Could eating walnuts lower your cholesterol? A few decades ago, people were warned to avoid walnuts as well as other types of tree nuts because of their high fat content. Experts expected this to lead to uncontrolled weight gain and increased cardiovascular risk.
Extra Walnuts Lower Your Cholesterol:
A recent analysis of 26 different clinical trials considered the impact of eating extra walnuts (American Journal of Clinical Nutrition, online June 21, 2018). The studies included 1059 volunteers who followed a control diet or a walnut-enriched diet. The researchers found that those eating walnuts had lower total cholesterol and LDL cholesterol levels. They also had lower triglyceride levels compared with the individuals in the control groups.
Comparing walnut-enriched diets with typical American or western diets with lots of processed foods offered the biggest contrast. Cholesterol was 12 points lower, while LDL cholesterol was 8 points lower.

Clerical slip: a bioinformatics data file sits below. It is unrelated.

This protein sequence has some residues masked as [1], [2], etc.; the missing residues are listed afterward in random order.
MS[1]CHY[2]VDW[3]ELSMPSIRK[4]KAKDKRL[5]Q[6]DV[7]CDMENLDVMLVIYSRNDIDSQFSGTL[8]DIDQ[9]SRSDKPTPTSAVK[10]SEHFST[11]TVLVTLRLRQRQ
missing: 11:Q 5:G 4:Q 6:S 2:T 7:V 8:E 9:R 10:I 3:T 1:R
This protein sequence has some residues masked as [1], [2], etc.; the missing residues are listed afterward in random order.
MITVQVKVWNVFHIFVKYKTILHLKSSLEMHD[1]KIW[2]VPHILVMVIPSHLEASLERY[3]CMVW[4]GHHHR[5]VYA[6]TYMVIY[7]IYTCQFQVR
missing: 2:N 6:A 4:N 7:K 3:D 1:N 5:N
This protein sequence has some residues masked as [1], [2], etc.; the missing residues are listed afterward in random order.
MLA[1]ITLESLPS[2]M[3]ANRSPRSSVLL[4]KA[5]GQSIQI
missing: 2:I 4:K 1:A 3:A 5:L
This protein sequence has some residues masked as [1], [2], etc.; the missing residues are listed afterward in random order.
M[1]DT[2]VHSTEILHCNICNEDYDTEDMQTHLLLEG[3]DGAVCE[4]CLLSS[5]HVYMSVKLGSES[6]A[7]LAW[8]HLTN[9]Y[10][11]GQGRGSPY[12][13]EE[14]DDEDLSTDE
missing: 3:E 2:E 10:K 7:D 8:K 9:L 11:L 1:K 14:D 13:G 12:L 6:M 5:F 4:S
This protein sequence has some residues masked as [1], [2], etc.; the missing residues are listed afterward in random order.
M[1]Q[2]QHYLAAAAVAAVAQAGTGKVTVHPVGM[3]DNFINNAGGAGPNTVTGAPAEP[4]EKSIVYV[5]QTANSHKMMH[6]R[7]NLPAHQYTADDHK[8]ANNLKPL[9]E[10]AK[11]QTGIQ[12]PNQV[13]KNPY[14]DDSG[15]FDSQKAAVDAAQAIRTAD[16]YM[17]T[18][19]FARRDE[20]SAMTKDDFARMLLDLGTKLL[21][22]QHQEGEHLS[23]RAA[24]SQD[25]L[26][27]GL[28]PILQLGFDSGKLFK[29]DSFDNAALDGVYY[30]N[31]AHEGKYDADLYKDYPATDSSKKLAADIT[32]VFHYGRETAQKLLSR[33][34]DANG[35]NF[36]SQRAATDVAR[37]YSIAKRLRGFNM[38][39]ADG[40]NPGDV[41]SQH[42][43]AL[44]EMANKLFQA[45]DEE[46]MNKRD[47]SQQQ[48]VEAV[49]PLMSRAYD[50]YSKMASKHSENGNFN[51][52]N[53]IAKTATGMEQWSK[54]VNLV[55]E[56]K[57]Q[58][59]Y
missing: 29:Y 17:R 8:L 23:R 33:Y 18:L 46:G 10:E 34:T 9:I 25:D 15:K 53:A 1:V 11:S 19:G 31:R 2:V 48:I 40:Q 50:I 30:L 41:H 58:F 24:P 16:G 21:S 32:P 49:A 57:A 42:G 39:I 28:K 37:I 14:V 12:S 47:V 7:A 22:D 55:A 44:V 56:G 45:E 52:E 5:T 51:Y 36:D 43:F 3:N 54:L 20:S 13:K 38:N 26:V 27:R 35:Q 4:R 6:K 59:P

Did Eating Walnuts Lead to Weight Gain?
In addition, people eating the walnut-enriched diet did not gain weight compared to those on the control diets. Neither their systolic nor diastolic blood pressure rose in response to the additional walnuts in their diets.
While the scientists do not endorse eating walnuts for better health, that is the direction their data point. People with under-active thyroid glands may want to be cautious about eating extra walnuts, however. Decades ago, walnuts were identified as having a negative effect on the thyroid gland (Endocrinology, March 1970). It is not clear, however, that up-to-date methods of studying food and thyroid interactions would confirm this.